Publications

This is a searchable catalogue of the College's most recent books, book chapters, journal articles and working papers. The ANU College of Law also publishes a Research Paper Series on SSRN.

A Common Law Tort of Interference with Privacy for Australia: Reaffirming ABC v Lenah Game Meats (Advance)

A Common Law Tort of Interference with Privacy for Australia: Reaffirming ABC v Lenah Game Meats (Advance)

Author(s): Jelena Gligorijevic

When the High Court decided Australian Broadcasting Corporation v Lenah Meats Pty Ltd (‘Lenah’) in 2001, it left the door open for a common law tort of interference with privacy. However, privacy claims brought since Lenah have seen courts interpret that judgment restrictively, some holding that tortious remedies are unavailable. The importance of the High Court’s decision for the development of privacy protection through tort law should, therefore, be reaffirmed. In addition to the confirmation in Lenah that a tort of interference with privacy is recognisable in Australian common law, there are good reasons why the courts should now recognise this tort. There is a sufficiently strong normative demand that the common law intervene to protect individual privacy, and tort law is the most appropriate mechanism. When courts are presented with privacy cases reflecting that normative demand and fitting within tort law’s remedial capacity, they should recognise and apply a tort of interference with privacy.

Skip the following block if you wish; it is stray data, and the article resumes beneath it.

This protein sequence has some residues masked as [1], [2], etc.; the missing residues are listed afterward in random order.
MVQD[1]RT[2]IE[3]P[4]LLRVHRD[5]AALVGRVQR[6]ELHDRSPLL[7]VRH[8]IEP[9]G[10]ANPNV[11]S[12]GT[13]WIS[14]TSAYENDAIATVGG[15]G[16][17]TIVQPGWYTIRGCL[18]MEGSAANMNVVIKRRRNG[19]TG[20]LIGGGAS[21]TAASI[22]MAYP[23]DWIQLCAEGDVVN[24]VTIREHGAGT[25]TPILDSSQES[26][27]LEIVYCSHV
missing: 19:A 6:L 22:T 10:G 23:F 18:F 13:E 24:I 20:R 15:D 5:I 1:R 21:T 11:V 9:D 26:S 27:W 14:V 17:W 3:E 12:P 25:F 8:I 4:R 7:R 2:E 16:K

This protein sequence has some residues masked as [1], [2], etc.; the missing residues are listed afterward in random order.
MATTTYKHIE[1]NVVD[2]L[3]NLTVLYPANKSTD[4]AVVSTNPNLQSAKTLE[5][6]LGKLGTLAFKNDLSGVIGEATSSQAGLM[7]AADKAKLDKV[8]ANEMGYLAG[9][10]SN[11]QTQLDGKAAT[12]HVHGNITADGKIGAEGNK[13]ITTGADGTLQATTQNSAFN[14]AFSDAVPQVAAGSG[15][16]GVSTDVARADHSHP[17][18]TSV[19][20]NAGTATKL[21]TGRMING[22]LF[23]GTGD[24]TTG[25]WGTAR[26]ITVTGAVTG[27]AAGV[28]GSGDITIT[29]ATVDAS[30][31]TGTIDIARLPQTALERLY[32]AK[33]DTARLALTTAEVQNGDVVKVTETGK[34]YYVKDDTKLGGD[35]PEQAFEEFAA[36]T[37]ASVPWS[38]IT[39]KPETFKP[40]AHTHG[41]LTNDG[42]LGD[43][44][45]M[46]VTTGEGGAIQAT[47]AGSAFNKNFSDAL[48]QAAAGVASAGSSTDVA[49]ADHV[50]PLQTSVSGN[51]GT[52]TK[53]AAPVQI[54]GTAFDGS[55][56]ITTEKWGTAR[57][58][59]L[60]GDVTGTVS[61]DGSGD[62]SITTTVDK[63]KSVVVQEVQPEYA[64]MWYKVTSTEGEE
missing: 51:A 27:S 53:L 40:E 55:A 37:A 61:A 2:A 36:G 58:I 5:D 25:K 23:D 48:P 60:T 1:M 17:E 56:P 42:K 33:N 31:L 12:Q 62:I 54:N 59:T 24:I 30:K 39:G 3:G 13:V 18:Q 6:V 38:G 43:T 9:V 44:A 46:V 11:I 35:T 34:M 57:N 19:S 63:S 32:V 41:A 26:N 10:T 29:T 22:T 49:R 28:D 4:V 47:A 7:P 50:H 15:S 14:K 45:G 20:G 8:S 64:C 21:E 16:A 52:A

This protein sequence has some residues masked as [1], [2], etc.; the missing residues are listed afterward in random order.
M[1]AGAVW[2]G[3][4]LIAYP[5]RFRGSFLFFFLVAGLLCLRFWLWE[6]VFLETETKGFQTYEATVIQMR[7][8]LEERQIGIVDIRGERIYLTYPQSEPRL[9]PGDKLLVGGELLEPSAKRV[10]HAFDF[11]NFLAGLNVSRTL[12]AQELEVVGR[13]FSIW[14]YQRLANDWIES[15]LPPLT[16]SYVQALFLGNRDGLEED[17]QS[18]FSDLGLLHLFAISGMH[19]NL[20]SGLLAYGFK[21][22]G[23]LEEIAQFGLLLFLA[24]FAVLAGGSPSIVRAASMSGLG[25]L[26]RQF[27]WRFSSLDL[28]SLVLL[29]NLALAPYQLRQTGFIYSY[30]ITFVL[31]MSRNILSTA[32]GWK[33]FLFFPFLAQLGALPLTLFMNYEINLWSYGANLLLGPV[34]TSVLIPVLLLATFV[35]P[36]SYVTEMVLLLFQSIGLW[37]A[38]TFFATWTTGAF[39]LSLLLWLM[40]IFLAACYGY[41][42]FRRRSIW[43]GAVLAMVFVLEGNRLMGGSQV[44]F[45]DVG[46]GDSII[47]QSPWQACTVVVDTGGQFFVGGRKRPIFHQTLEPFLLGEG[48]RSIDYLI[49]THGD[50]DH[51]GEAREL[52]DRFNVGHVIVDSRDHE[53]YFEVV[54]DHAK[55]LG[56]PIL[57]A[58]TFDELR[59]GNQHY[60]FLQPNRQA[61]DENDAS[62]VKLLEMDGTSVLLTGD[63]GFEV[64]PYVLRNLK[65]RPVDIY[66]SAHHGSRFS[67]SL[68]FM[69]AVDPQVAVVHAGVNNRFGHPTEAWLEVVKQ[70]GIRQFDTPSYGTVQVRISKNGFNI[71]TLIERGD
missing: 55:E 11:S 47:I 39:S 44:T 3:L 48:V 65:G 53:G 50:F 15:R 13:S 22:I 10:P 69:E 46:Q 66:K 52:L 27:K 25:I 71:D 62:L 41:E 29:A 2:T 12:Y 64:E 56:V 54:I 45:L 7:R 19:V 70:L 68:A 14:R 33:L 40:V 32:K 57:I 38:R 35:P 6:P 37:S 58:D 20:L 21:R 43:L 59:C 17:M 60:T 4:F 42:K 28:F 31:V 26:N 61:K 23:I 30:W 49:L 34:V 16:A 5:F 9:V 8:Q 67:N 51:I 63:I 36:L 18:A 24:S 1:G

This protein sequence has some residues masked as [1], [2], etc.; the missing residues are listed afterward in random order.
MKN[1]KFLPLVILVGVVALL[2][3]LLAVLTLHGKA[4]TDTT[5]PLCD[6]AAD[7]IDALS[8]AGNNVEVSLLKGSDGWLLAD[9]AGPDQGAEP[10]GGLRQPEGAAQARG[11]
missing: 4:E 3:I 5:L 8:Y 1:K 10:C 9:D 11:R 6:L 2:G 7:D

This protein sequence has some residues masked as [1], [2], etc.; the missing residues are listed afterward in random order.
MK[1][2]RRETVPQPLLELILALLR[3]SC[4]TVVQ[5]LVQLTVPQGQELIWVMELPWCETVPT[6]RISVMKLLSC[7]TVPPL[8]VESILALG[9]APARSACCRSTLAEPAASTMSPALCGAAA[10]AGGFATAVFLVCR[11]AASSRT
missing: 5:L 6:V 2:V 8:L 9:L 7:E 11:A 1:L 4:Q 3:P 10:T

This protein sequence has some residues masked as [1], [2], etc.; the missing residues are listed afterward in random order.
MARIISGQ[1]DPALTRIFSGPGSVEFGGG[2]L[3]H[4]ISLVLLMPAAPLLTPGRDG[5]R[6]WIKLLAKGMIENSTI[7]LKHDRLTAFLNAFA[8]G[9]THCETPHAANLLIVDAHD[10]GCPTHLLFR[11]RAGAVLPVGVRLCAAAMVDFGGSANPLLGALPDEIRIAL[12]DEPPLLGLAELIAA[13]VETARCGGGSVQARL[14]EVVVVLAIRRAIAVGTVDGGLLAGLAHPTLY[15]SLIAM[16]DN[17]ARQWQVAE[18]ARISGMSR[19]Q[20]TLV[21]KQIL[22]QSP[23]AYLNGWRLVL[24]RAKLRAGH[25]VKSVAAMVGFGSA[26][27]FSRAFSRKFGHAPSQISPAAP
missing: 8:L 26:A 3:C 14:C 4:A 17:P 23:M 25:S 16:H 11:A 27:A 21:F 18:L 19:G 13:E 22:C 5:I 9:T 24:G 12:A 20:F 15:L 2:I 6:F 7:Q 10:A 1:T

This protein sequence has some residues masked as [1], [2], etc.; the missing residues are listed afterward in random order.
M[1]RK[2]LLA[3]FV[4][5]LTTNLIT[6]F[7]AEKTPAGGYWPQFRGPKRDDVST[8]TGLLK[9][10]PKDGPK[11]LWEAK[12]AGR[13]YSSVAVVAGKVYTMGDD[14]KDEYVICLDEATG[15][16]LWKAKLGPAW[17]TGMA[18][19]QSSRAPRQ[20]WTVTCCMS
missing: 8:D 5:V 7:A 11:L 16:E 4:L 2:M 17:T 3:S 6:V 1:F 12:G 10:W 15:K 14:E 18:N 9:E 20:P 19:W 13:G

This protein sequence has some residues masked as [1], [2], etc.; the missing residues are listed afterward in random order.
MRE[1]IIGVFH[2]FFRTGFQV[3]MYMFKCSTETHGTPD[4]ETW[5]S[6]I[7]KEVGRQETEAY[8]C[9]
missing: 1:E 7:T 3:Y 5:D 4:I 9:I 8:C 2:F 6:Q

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Centre: CIPL

Research theme: Private Law

privacy_at_the_intersection_of_public_law_and_private_law.jpg

Privacy at the Intersection of Public Law and Private Law

Author(s): Jelena Gligorijevic

To demonstrate that any common law system can adequately and legitimately protect informational privacy through a private law action influenced by public law, this paper argues that: tort law can accommodate privacy protection, and the English action is appropriately labelled a ‘tort’; the English tort does not depend upon the Human Rights Act 1998 (HRA), allowing other common law jurisdictions to choose to adopt aspects of that tort; and the public law tool of proportionality can determine privacy tort outcomes in a way that ensures credible legal protection of the fundamental right to privacy in the private sphere, without unjustifiably encroaching upon other rights.

Read on SSRN

Centre: CIPL

Research theme: Private Law

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